We’ve all heard about or been accused of being helicopter parents by now. The results of helicopter parenting (aka a parent who takes an overprotective or excessive interest in the life of their child or children) often show up in the workplace. You might recognize the employees who need a ton of praise for seemingly simple accomplishments, require direction/instruction as opposed to being self-directed, and/or seem moody and anxious and have no real goals or sense of direction.

I am not suggesting for a minute that all employees of any age group fit this description. But I talk to enough of you to know that odds are good that you have one or two in your shop. What I want you to consider for a moment is if you’re actually making it worse.

Ideally, every employee would come to you in perfect condition, not needing any mentoring or education. Let me know if that ever happens. Until then — you are responsible for molding them into the team member you’re hoping for. Here are some of the ways I see agency owners/leaders helicopter their employees, stunting their growth and productivity.

You own their growth: How many times have you had an employee walk into your office and ask what their career path was? You can coach them through mapping out a plan but they should drive it. If you tell them what they want to be when they grow up — odds are, you’ll get it wrong and they’ll get disenchanted and leave.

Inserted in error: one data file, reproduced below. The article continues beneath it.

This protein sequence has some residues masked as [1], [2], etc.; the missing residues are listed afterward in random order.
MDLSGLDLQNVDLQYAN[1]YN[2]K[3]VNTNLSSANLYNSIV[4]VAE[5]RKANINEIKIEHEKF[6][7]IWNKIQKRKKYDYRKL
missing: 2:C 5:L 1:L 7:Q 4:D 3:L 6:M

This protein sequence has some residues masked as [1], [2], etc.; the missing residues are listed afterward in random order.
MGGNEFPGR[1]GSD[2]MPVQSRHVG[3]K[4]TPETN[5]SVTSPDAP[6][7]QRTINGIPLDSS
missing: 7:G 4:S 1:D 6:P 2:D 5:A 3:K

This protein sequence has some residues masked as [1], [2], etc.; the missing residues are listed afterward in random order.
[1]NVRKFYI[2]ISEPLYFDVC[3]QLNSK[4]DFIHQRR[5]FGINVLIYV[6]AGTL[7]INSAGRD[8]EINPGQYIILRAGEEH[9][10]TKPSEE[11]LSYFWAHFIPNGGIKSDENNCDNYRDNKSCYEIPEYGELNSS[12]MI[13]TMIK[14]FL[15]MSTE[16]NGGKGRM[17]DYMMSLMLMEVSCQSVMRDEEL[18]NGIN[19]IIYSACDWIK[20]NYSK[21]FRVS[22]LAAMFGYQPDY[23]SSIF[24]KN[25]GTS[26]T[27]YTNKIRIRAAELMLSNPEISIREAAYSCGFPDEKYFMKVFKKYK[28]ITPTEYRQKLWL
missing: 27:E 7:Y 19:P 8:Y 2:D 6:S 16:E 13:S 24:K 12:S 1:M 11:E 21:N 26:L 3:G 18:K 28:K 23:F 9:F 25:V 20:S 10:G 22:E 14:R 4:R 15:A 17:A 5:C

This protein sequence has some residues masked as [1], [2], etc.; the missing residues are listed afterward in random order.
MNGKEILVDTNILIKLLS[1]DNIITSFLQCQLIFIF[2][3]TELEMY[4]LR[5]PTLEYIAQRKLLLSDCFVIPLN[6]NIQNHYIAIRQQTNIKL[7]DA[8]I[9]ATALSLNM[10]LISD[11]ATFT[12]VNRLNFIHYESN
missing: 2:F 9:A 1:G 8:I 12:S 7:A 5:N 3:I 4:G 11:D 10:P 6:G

You handle the details: Is your employee traveling on behalf of the business? Do you still make all their travel arrangements? Let them at the very least, make a few recommendations or do the legwork. How else will they learn to be smart about agency resources?

You finish their sentences: So many agency owners talk over their employees in client meetings or new business pitches. That screams “I don’t have confidence in this person” to both your client and the employee. Coach them ahead of time (if you actually allowed time for rehearsal it would help) and critique them afterward. But don’t undermine them in front of others.

You tiptoe around issues: Passive-aggressive parenting doesn’t work and neither does passive-aggressive bossing. Your employees will never learn to seek out, accept and grow from critiques if they aren’t offered the opportunity. I highly recommend the book Radical Candor if you’re looking for help on how to do this well.

Want to become a better, more profitable business owner? Be a better boss. We’ll cover this in-depth at the Running Your Agency for Growth, Profit (and a little sanity) workshop in March.  Be sure to sign up soon to be sure not to miss out.

This was originally published in the weekly AMI newsletter.